Why Elephant Conservation Is Important: Four Ethical Places to See These Gentle Giants
U30X staffer Jennifer DeSimone remembers her first time seeing elephants and how this experience impacted her passion for elephant conservation...
When I began to plan out my trip to Asia last year, one of the things I desperately wanted to do was see an Asian elephant. Since, first seeing an elephant in the wild in Ghana nearly 10 years ago, I have become more aware of elephant conservation and more in awe of their beauty.
As I began researching, hits for elephant riding kept appearing – and when I dug deeper I learned of the inhumane and brutal practice of “phajaan” which literally translates to crush or break.
Elephants are not meant to be ridden, and in order to put one human on top of an elephant, handlers use this technique to tame the elephants, many of whom are babies. Elephants are chained, caged, burned, hit in the head with spokes – continuously tortured until their spirits are broken and they submit to their captors.
It’s a brutal practice that needs to end
In order for such practices to be brought to the forefront, people must set out to see their creatures in either their natural habitats or in safe havens. I have been fortunate enough to visit each place on this list and I hope that you too will be inspired to learn more about the locations you visit and support local organizations ethical seeking to support its wildlife and environments.
Here are my favorite ethical locations to visit elephants:
Mole National Park – Ghana
My first trip to Africa was my first encounter with wild elephants. Mole National Park is the largest nationally protected parks in Ghana. Home to more than 90 species, the lions and elephants run wild, protected by poachers seeking their tusks. I took part in a walking tour and although nearly 10 years ago, I remember seeing an elephant in the wild for the first time as if it were yesterday.
She was majestic, her size larger than any other living creature I had ever seen, and her spirit was gentle. I left the park that knowing humbled by the elephants and wanting to see them again soon.
The David Sheldrick Wildlife Center – Nairobi, Kenya
One of my favorite non-profits, the Sheldrick Center is the premier orphan-elephant rescues and rehabilitation programs in the entire world! I don’t say this lightly...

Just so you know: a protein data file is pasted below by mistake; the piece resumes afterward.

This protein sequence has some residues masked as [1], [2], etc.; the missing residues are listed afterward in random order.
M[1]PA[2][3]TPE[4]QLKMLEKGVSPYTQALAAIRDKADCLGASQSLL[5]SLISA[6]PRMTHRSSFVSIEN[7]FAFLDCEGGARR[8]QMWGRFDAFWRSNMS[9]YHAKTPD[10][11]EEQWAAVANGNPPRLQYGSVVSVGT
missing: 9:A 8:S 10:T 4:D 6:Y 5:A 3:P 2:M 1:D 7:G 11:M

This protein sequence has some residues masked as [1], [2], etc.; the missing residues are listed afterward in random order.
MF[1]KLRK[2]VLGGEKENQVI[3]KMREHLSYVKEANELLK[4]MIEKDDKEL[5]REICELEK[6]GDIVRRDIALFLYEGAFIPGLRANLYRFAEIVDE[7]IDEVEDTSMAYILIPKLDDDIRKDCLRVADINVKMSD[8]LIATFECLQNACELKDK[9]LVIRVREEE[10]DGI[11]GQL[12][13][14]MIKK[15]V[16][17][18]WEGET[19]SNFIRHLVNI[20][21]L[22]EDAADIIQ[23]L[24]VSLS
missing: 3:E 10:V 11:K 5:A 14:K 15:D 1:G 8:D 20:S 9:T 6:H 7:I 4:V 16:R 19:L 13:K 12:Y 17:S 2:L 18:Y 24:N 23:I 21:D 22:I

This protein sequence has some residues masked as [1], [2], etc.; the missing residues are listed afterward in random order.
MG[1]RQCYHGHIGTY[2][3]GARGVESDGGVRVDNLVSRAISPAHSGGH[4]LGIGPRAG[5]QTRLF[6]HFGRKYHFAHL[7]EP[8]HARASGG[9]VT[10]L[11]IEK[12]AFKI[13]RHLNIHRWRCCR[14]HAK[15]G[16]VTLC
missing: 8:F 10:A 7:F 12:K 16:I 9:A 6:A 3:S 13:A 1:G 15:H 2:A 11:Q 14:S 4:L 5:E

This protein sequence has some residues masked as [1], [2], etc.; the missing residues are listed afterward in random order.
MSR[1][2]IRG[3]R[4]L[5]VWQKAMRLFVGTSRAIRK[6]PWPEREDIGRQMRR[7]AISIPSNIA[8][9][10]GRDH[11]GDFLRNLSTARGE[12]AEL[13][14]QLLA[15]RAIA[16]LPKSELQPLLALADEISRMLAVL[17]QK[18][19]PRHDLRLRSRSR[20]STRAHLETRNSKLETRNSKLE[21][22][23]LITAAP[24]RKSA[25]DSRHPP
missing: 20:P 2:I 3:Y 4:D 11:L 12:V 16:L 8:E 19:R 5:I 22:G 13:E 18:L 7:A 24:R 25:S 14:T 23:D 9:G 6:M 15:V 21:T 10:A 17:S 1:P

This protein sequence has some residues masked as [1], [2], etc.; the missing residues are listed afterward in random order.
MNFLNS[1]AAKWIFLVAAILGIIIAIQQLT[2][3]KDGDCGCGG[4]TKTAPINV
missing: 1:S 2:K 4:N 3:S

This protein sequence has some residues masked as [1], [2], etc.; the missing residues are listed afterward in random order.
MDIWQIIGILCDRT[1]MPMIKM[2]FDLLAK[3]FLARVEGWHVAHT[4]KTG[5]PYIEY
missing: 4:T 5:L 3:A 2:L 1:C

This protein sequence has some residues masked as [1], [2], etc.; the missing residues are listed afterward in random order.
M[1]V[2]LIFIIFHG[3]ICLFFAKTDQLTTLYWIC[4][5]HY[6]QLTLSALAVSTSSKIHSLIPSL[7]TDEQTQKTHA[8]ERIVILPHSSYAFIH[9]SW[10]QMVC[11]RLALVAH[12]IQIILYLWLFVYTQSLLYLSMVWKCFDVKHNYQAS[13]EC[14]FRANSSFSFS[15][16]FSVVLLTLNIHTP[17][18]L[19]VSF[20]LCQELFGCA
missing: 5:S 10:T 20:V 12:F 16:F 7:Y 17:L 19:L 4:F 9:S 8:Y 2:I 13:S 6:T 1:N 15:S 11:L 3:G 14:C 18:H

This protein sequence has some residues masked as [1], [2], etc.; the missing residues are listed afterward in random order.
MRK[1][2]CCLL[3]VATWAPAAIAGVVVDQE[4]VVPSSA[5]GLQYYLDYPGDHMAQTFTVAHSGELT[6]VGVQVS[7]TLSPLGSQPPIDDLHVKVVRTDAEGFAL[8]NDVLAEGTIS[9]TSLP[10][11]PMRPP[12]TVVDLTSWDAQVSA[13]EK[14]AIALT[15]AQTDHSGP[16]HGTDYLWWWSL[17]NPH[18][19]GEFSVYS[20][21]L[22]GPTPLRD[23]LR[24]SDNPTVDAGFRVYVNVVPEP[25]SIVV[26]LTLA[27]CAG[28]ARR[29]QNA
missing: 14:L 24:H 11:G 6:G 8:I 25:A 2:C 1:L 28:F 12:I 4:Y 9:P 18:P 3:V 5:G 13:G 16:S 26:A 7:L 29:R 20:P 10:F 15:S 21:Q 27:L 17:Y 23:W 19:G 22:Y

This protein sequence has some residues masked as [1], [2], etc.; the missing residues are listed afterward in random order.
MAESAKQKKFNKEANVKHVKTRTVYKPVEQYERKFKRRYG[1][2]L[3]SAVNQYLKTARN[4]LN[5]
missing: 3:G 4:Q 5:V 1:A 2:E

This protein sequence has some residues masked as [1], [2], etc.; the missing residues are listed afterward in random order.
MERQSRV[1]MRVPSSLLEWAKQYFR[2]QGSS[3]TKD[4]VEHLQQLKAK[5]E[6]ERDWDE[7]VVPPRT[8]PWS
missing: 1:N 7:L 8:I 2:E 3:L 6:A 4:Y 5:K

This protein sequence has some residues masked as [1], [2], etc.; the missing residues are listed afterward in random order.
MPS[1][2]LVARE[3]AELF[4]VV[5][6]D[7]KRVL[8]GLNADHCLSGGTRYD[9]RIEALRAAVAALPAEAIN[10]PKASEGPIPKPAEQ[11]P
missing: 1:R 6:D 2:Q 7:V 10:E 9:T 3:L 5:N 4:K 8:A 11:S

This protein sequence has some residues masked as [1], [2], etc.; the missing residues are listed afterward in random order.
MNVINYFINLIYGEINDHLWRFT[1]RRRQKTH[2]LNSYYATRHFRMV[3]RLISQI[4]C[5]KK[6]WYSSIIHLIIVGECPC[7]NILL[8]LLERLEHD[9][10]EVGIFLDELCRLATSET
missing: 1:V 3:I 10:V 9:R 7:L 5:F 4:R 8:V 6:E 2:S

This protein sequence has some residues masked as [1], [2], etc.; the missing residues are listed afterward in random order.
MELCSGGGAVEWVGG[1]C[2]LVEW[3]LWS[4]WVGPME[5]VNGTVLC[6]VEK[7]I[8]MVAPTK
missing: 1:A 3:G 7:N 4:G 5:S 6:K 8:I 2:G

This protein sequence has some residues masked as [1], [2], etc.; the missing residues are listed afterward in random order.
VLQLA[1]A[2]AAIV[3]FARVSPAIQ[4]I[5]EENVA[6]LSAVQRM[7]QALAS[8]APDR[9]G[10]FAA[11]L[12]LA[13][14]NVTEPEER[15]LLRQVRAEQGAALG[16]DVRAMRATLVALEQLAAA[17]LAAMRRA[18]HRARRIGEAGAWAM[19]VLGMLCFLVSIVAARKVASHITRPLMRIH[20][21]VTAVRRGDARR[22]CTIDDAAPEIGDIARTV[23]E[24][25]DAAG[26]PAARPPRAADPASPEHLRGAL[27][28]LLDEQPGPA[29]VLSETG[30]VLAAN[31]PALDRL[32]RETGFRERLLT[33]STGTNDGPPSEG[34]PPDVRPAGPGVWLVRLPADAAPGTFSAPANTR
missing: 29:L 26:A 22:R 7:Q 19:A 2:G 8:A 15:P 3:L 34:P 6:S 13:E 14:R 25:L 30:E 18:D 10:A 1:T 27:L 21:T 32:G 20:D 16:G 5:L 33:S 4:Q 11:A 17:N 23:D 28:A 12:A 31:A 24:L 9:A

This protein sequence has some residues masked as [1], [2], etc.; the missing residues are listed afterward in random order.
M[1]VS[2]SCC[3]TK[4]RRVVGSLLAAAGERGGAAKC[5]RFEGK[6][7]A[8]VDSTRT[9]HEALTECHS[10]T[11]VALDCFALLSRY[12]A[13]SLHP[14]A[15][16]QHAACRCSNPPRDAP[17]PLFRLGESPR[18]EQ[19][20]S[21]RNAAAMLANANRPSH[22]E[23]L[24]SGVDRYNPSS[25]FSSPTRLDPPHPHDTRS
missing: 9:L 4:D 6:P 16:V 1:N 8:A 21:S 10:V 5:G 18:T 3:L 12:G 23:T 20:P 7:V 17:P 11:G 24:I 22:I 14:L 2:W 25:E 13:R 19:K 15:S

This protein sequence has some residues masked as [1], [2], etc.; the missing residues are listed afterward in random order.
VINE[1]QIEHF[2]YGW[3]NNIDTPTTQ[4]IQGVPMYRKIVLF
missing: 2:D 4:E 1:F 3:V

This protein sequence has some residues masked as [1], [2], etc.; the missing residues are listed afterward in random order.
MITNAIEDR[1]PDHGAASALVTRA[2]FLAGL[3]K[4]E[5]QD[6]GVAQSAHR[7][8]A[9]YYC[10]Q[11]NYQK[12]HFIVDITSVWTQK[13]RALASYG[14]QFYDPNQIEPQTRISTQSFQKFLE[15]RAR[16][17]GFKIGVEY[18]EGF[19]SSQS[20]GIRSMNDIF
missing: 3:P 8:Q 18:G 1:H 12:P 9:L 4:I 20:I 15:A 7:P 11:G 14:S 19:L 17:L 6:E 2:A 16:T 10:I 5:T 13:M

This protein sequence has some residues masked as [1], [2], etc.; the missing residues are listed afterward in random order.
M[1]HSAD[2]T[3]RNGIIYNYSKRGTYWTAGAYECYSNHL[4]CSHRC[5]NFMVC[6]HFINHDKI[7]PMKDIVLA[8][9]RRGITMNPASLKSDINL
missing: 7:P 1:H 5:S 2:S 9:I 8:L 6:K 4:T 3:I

The center’s responders are the first on site when a elephant or rhino poaching is reported, or when one creature is in some kind of distress, moving quickly to save the orphaned babies and bring them to safety. I’ve been fortunate enough to visit twice, and the babies, despite their traumas, are so carefree.
The Center allows visitors to visit twice a day and watch the elephants eat and play, and they are hysterical.
They splash in the water, push each other, and walk up to you for love. It’s a beautiful sanctuary with an impactful mission.
Maasai Mara National Reserve – Kenya
The Mara is home to the great migration, when nearly 1.5 million animals travel across the area for several months. While protected, massive loss of life of animals have been reported in recent years during to illegal poaching and over development of the surrounding areas.
Now more than ever is it important for people to support the Mara and its inhabitants. As our safari truck drove around in the early morning, we drove by herds of elephants, gracefully walking the ground. If the lion are the kings of the jungle, elephants are its queen, deserving of equal respect and reverence.
Elephant Jungle Sanctuary - Chiang Mai, Thailand
I visited the Sanctuary this month hopeful to be able to interact with an elephant instead of watching from afar. The sanctuary raises funds to but elephants from near by riding camps and also works to ethically breed elephants to help increase the number of Asian elephants.
It was one of the most special days of my life.
I not only fed watermelon to a pregnant elephants, but swam in the river with baby elephants. You know they were happy when they would lay in the water and throw water around with their trunks.
After spending time in such locations in the shadows of such gentle giants, I am more more than ever convinced elephants are to protected and respected, not exploited for human enjoyment. I invite you to continue supporting organizations and practices that are gentle to all creatures, both great and small.
Want to support this cause right now?
August 12th is World Elephant Conservation Day and I am so proud to continue raising awareness in support of this cause. One of the best ways you get involved with today is to purchase elephant chocolates from L.A. Burdick Chocolates. Proceeds support the Sheldrick Center and they are delicious! Trust me, I buy some every time I am in NYC.